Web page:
Posted by: Christine Johnson | July 11, 2006

Theory on Women’s Ordinations (Protestant)

I was thinking about women being ordained ministers in Protestant denominations, especially since my encounter with the Episcopal Church that has a woman priest whom they call “Mother” so and so.

I thought about how I, at first, thought of nuns when I saw that, and then realized that it was the female priest (priestess, if you will).

So I wondered why women have been being ordained in Protestant denominations for so many years, and I think I have an idea, though I admit it’s just a theory.

In the Catholic Faith, a woman who wishes to live her life in service of God can become a nun.

In Protestant religions (until they started ordaining them as ministers), women who wished to live a life in total service of God had nothing.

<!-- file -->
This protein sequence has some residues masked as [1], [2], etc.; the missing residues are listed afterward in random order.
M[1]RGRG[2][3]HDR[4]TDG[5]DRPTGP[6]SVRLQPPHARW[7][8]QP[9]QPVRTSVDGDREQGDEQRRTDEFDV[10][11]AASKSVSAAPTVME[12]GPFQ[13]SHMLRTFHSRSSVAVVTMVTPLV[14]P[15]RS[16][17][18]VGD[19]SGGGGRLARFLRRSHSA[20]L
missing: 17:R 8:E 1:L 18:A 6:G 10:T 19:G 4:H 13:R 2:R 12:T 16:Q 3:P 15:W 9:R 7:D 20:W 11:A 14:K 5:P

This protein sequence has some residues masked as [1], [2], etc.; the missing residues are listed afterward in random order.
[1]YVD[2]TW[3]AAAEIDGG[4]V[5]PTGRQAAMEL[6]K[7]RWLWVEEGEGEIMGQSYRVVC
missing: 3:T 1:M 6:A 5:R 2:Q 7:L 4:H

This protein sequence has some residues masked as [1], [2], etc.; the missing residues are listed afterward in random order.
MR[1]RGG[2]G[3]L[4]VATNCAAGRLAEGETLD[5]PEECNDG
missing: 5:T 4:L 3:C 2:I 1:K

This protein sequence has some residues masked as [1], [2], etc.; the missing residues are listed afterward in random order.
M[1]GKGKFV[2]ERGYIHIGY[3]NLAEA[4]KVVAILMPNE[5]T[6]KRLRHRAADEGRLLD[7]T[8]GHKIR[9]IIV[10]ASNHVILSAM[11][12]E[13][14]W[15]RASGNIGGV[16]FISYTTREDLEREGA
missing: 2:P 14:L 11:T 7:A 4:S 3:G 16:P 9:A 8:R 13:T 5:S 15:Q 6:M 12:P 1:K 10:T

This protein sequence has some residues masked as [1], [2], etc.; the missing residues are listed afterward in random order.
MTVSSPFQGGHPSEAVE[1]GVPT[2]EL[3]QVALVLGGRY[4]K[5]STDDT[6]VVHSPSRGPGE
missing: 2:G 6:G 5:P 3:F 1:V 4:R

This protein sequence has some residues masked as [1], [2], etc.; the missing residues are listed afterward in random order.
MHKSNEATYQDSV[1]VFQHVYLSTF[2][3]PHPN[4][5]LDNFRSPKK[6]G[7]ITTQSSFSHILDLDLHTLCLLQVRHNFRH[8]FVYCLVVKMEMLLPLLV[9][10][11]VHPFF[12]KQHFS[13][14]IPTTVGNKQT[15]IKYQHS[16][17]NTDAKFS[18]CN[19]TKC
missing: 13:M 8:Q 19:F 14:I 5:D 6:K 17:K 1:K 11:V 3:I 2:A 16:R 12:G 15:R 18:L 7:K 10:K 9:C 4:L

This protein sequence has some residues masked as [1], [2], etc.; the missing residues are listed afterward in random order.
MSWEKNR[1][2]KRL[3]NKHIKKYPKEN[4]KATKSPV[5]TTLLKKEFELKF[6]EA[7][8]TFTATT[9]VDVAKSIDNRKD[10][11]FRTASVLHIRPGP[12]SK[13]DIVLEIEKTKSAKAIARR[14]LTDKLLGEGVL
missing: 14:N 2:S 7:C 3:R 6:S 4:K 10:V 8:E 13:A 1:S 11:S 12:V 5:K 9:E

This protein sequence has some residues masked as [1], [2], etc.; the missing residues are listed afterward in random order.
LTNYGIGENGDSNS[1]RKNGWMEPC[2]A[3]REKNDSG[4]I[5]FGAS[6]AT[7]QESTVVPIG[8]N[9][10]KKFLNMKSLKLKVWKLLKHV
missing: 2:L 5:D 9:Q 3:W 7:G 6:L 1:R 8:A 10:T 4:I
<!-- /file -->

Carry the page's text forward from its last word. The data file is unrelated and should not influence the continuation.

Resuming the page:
Of course, as Catholics, we also understand that each of us has a vocation, and that if I live my life well as a wife and mother, I have lived my life in total service of God in the manner He desired for me. Not being a sister or a priest does not mean that my life is any less of a vocation, or that I have any less oportunity to serve the Lord. It just means that I serve Him differently.

Just as the Blessed Virgin Mary served Him as Mother (not priest), so do all mothers in the world. Is my vocation somehow not good enough? Was Mary’s?

And anyone should know that equal does not mean the same. So different is fine. (Remember that blurring differences is a tactic of the Devil!)



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